Schedule for Conferences
Monday Tuesday Wednesday Thursday Friday

7:30 SBRT conference (rad onc)

7:30 Cardiology grand rounds

7:30 TAVI conference

7:30 multidisciplinary heart failure conference

12:30 Sarcoma conference

4:00 GI oncology conference

5:00 Benign esophageal disease conference

7:30 Cardiac cath conference

7:45 Thoracic oncology conference

7:00 General surgery grand rounds

8:00 General surgery resident conference

9:00 PGY1/2 skills lab

7:00 Thoracic residents’ conference

Thoracic Sample Topics

  • Lung Cancer, Part 1: Practice management; evaluating the solitary pulmonary nodule; staging - how to assess T, N, M; staging - treatment by stage, outcomes; errors in medicine; why is lobectomy the gold standard; evaluating the marginal patient; complications of lung resection
  • Lung Cancer, Part 2: Role of segmentectomy; vascular anastomosis lab in NCASE simulation center; chemotherapy; adjuvant chemo for IB disease and stage II disease

Cardiac Sample Topics

  • Critical Care: Vaspopressors; IABP; temporary pacemakers; M+M; managing postoperative bleeding; advanced ventilator management; on-call scenarios
  • Heart Transplant: Bypass pump basics; vascular anastomosis lab in NCASE simulation center; M+M; heart transplant recipient selection/how the list works

 Application Process

All applications must be submitted via the Electronic Residency Application Service (ERAS).

The deadline for application is Oct. 30, 2022. Applications received after that date will not be reviewed.

A complete application includes the following:

  • ERAS application
  • Three letters of recommendation
  • Personal statement
  • USMLE transcript
  • Medical school transcript
  • Medical school performance evaluation (dean's letter)
  • ECFMG certificate (if applicable)

Our application review committee considers the entire application, in a holistic approach. Therefore, we do not have any minimum score requirements. 

Personal interviews are by invitation only and are required for acceptance to our program. Applicants who we wish to invite to interview will be notified via ERAS email on Monday, November 7, 2022.(Date changed due to scheduled ERAS Maintenance from November 4-November 6, 2022). This year's interview date is Friday, January 6, 2023. All interviews will be virtual. 

 International Medical Graduates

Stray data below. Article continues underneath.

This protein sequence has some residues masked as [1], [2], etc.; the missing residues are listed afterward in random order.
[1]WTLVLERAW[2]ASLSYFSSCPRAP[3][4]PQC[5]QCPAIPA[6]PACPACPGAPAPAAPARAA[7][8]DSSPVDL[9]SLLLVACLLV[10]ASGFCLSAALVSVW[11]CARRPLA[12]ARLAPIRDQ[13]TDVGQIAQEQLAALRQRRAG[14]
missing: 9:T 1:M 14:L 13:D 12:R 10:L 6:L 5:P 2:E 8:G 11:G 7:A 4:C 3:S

No previous U.S. clinical experience is required to apply to our program.

We do not have a minimum/maximum number of years from medical school graduation date requirement.

The preferred visa for training at the McGaw Medical Center of Northwestern University is the J-1 visa sponsored through the ECFMG for residency/fellowship training.

Applicants should be ECFMG-certified by the application deadline (Nov. 1).

 Visiting Student Elective Rotations

We offer both a Cardiac Surgery and Thoracic Surgery elective rotation for visiting medical students. For more information, please visit the MD Education site. All visiting medical students must apply through Visiting Student Application Service.

 Resident Spotlight

Andre Son - PGY 6


What inspired you to pursue CT as a career?

  • Cardiac surgery has the most active team dynamics. The surgeon leads an operating room of perfusionists, nurses, and anesthesiologists communicating and working work together for a single patient. Outside the OR, the pace is slower, but teamwork is just as important in the multi-disciplinary model for patient care. 

What do you enjoy most about training at Northwestern?

  • The culture in NW cardiac surgery was built around working as a team to care for patients while improving knowledge-base and technical skills. The program was designed to give trainees exposure to all aspects of the field: heart failure, structural heart disease, great vessel disease, coronary artery disease with all approaches from transcatheter to minimally invasive approaches to multi-redo sternotomy cases.  

What has been the most interesting experience from your residency so far?

  • Working with the junior and senior integrated residents. It is exciting to teach junior residents in the operating room; I get to show them tips that my seniors showed me and skills that I picked up along the way in hopes that they are even better than I was at the same level.  It’s especially rewarding to watch them absorb the advice and advance technically in a short period of time.  

What are your clinical interests?

  • Adult cardiac surgery 

What advice would you give medical students?